No.2 Commando, No.3 Commando , No.4 Commando and No.6 Commando with a small party of Norwegians to destroy the German installations at Vågsøy, supported by the RAF who provided air cover and attack the airfield of Herdlanear Bergen. The naval part of the force consisted of one cruiser, four destroyers and two landingships, the warships opened the proceedings with a shore bombardment of the island of Måløy.
The commandos were split into five groups, one landed to the West of South Vagsoy to secure the area then move up to the town. The second group landed to the North of the town to prevent German reinforcements getting in. The third group landed on Maloy to deal with the guns and garrison there however the navy had done their job well and the guns were silent. The fourth group landed at the town itself and this proved to be the main center of resistance. The last group was kept onboard ship to act as a floating reserve.
The Germans garrison in the town was larger than expected and reinforcements had to be requested from the group to the West, from the floating reserve and from elements of the group on Maloy.House to house fighting ensued but by 1345 hours it was over and the force reembarked soon afterwards.Leaving behind 15,000 tons of shipping destroyed, warehouses, dockyards, fish-oil processing plants and all German installations destroyed.98 Germans were taken prisoner along with 4 ‘Quislings’, 77 Norwegians also decided to come with them back to Britain. The Germans Garrison had around 150 killed, the British lost 19 men and 57 wounded and the Norwegian force lost 1 man and 2 wounded. The after effects of the raid had far reaching consequences, the Germans took reprisals against the Norwegian population which prompted protests from the Norwegian King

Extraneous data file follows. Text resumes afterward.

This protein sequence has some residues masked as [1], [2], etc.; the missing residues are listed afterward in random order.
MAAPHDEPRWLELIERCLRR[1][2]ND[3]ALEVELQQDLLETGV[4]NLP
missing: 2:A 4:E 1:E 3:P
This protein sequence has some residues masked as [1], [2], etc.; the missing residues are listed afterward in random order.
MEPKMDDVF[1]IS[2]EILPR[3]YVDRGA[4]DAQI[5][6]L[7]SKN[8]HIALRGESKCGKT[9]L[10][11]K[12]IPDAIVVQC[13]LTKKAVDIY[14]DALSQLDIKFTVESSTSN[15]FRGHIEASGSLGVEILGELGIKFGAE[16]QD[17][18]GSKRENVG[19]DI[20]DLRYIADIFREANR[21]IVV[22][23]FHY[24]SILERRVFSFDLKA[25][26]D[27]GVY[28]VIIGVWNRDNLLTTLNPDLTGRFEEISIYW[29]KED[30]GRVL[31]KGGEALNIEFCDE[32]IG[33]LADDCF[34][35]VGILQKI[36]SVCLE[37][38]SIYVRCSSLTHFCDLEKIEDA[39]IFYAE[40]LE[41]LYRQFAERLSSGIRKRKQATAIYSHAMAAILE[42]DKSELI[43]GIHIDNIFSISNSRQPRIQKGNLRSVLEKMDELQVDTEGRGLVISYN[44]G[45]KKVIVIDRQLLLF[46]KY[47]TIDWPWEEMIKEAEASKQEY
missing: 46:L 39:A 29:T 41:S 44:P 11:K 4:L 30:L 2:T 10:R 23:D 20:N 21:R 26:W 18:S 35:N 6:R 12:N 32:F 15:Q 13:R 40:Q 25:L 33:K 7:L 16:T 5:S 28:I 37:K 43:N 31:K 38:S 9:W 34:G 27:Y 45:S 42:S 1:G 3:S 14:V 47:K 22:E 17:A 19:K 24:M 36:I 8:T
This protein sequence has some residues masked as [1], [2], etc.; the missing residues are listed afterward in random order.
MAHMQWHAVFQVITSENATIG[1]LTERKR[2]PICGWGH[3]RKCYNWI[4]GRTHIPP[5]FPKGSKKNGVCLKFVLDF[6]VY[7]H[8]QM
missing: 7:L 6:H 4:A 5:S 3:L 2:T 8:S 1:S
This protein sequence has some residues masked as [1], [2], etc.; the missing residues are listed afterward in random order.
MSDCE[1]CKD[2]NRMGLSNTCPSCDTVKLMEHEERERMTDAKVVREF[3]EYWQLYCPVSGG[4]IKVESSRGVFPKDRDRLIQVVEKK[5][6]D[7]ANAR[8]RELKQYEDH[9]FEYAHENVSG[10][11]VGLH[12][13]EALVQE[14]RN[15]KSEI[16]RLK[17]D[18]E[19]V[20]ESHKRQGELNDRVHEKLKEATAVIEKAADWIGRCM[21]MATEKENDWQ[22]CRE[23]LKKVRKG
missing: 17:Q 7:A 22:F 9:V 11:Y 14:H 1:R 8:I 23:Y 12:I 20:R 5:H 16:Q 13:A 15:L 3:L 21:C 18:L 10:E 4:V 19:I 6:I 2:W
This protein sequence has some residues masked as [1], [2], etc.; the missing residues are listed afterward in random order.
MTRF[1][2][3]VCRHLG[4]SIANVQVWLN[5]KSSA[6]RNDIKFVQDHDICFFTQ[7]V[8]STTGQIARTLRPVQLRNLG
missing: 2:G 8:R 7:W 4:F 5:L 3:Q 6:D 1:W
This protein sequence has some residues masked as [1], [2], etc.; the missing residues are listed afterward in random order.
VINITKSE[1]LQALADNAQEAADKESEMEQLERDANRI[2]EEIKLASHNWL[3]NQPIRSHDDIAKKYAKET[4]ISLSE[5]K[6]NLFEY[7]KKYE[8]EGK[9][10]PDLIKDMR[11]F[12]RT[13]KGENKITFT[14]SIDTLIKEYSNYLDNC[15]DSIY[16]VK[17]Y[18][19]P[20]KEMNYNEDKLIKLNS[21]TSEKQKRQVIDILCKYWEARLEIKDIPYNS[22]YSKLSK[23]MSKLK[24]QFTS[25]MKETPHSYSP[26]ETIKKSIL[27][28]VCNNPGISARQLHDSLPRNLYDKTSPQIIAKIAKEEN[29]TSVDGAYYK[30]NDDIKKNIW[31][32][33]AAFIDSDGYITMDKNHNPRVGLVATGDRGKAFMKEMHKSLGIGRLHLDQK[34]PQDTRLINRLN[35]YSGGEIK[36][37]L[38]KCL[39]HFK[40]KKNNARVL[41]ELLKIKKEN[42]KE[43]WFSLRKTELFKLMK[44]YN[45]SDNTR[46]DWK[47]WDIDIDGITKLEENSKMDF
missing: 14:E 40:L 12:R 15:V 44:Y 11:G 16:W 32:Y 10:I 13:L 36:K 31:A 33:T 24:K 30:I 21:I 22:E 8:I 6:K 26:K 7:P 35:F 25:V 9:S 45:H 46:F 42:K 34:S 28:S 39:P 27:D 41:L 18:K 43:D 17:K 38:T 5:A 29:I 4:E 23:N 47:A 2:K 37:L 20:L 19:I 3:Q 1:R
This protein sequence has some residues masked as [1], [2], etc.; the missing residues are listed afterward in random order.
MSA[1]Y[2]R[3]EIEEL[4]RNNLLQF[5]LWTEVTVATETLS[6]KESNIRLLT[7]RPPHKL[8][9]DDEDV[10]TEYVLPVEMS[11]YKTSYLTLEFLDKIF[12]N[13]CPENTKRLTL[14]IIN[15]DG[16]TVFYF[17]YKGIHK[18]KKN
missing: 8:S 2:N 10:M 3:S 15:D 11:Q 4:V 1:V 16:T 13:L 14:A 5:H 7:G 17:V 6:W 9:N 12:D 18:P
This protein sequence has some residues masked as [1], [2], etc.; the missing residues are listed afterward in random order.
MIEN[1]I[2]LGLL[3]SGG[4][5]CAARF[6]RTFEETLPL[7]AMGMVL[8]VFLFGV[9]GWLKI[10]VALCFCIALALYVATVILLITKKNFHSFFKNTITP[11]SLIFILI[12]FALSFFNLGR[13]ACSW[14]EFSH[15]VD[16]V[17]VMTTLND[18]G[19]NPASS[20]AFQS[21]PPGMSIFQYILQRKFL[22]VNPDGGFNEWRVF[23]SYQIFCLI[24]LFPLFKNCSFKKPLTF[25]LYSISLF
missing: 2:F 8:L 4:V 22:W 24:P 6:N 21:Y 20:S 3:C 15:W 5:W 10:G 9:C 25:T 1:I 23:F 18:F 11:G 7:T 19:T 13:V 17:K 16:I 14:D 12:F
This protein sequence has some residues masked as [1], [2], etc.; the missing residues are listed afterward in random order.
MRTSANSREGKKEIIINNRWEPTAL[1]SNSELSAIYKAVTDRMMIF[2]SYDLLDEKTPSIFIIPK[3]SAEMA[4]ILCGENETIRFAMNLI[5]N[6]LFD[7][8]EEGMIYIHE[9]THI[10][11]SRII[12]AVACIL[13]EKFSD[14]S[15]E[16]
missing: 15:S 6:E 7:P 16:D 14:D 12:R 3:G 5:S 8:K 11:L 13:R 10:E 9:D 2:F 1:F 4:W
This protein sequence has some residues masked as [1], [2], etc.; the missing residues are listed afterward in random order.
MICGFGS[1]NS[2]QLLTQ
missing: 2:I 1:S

Haakon VIIand the government-in-exile. The Germans also reinforced and strengthened the defences which tied down troops that could have been used elsewhere.
Dieppe Raidon 19 August 1942involved over 6,000 Canadian soldiers supported by large British naval and Allied air force contingents, the objective of which was to seize the port, gather intelligence and assess the German responses. The raid was also intended to use air power to draw the " Luftwaffe" into a large, planned encounter.
The mission of Lieutenant Colonel
John Durnford-Slater's , No. 3 Commando was to neutralize a German coastal battery (code named GOEBBELS), near Berneval on the extreme left flank of the landings, which could engage the landing at Dieppe some six kilometres to the west. The three 170 mm and four 105 mm guns of "2/770 Batterie" had to be out of action by the time the main force approached the main beach. The craft carrying No. 3 Commando, No. 5 Group, approaching the coast to the east were not warned of the approach of a German coastal convoythat had been located by British " Chain Home" radar stations at 2130 hours. German S-boats escorting a German tanker torpedoed some of the landing craft and disabled the escorting Steam Gun Boat5. Subsequently Motor Launch346 and Landing Craft Flak1 combined to drive off the German boats but the Group was dispersed, with some losses, and the enemy's coastal defences were alerted. Only a handful of commandos under the Second in Command, Major Peter Young, landed and scaled the barbed wire-laced cliffs. Eventually 18 Commandos reached the perimeter of the GOEBBELS Battery via Bernevall and engaged their target with small arms fire. Unable to destroy the guns, their sniping of the German gun crews, however, prevented the guns from firing effectively on the main assault. Thus, just a handful of determined British soldiers neutralised the most dangerous German coastal battery in the area of the raid for the most critical period of the operation.
No. 4 Commando was tasked to land on the extreme right flank of the landing, and in fact landed in force and destroyed their targets, providing the only major success of the operation. Most of No. 4 safely returned to England. This portion of the raid was considered a model for future commando raids. Lord Lovat became famous as an officer here on Orange Beach (and was awarded the